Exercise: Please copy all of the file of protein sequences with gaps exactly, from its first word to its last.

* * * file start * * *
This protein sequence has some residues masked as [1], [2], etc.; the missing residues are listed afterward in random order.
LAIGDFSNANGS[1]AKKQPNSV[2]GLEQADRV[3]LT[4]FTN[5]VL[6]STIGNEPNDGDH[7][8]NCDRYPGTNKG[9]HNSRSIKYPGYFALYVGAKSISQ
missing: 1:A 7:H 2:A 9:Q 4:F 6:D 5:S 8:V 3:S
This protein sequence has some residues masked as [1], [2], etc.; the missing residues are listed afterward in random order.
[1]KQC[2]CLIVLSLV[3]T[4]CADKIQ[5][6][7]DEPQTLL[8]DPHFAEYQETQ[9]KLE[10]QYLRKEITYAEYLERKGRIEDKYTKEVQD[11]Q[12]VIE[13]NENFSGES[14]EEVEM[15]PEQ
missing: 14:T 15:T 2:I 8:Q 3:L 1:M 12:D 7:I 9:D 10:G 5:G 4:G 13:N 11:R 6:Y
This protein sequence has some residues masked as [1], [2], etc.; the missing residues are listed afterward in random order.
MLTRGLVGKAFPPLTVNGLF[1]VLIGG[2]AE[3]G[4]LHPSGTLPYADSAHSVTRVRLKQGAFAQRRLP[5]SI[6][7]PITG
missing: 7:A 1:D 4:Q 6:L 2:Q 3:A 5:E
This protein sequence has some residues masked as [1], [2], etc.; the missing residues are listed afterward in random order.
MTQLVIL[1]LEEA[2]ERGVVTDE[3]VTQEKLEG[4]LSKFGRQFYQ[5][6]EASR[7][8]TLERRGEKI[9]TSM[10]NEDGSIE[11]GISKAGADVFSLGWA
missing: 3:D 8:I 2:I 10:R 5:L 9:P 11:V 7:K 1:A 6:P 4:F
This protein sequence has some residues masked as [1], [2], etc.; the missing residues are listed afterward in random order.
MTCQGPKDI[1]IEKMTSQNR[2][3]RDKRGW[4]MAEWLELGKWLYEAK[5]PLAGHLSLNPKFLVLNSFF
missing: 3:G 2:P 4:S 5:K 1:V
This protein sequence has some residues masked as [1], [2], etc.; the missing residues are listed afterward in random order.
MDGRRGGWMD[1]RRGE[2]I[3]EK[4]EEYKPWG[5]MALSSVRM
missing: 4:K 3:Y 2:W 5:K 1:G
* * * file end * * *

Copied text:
This protein sequence has some residues masked as [1], [2], etc.; the missing residues are listed afterward in random order.
LAIGDFSNANGS[1]AKKQPNSV[2]GLEQADRV[3]LT[4]FTN[5]VL[6]STIGNEPNDGDH[7][8]NCDRYPGTNKG[9]HNSRSIKYPGYFALYVGAKSISQ
missing: 1:A 7:H 2:A 9:Q 4:F 6:D 5:S 8:V 3:S
This protein sequence has some residues masked as [1], [2], etc.; the missing residues are listed afterward in random order.
[1]KQC[2]CLIVLSLV[3]T[4]CADKIQ[5][6][7]DEPQTLL[8]DPHFAEYQETQ[9]KLE[10]QYLRKEITYAEYLERKGRIEDKYTKEVQD[11]Q[12]VIE[13]NENFSGES[14]EEVEM[15]PEQ
missing: 14:T 15:T 2:I 8:Q 3:L 1:M 12:D 7:I 9:D 10:G 5:G 4:G 13:N 11:R 6:Y
This protein sequence has some residues masked as [1], [2], etc.; the missing residues are listed afterward in random order.
MLTRGLVGKAFPPLTVNGLF[1]VLIGG[2]AE[3]G[4]LHPSGTLPYADSAHSVTRVRLKQGAFAQRRLP[5]SI[6][7]PITG
missing: 7:A 1:D 4:Q 6:L 2:Q 3:A 5:E
This protein sequence has some residues masked as [1], [2], etc.; the missing residues are listed afterward in random order.
MTQLVIL[1]LEEA[2]ERGVVTDE[3]VTQEKLEG[4]LSKFGRQFYQ[5][6]EASR[7][8]TLERRGEKI[9]TSM[10]NEDGSIE[11]GISKAGADVFSLGWA
missing: 3:D 8:I 2:I 10:R 5:L 9:P 11:V 7:K 1:A 6:P 4:F
This protein sequence has some residues masked as [1], [2], etc.; the missing residues are listed afterward in random order.
MTCQGPKDI[1]IEKMTSQNR[2][3]RDKRGW[4]MAEWLELGKWLYEAK[5]PLAGHLSLNPKFLVLNSFF
missing: 3:G 2:P 4:S 5:K 1:V
This protein sequence has some residues masked as [1], [2], etc.; the missing residues are listed afterward in random order.
MDGRRGGWMD[1]RRGE[2]I[3]EK[4]EEYKPWG[5]MALSSVRM
missing: 4:K 3:Y 2:W 5:K 1:G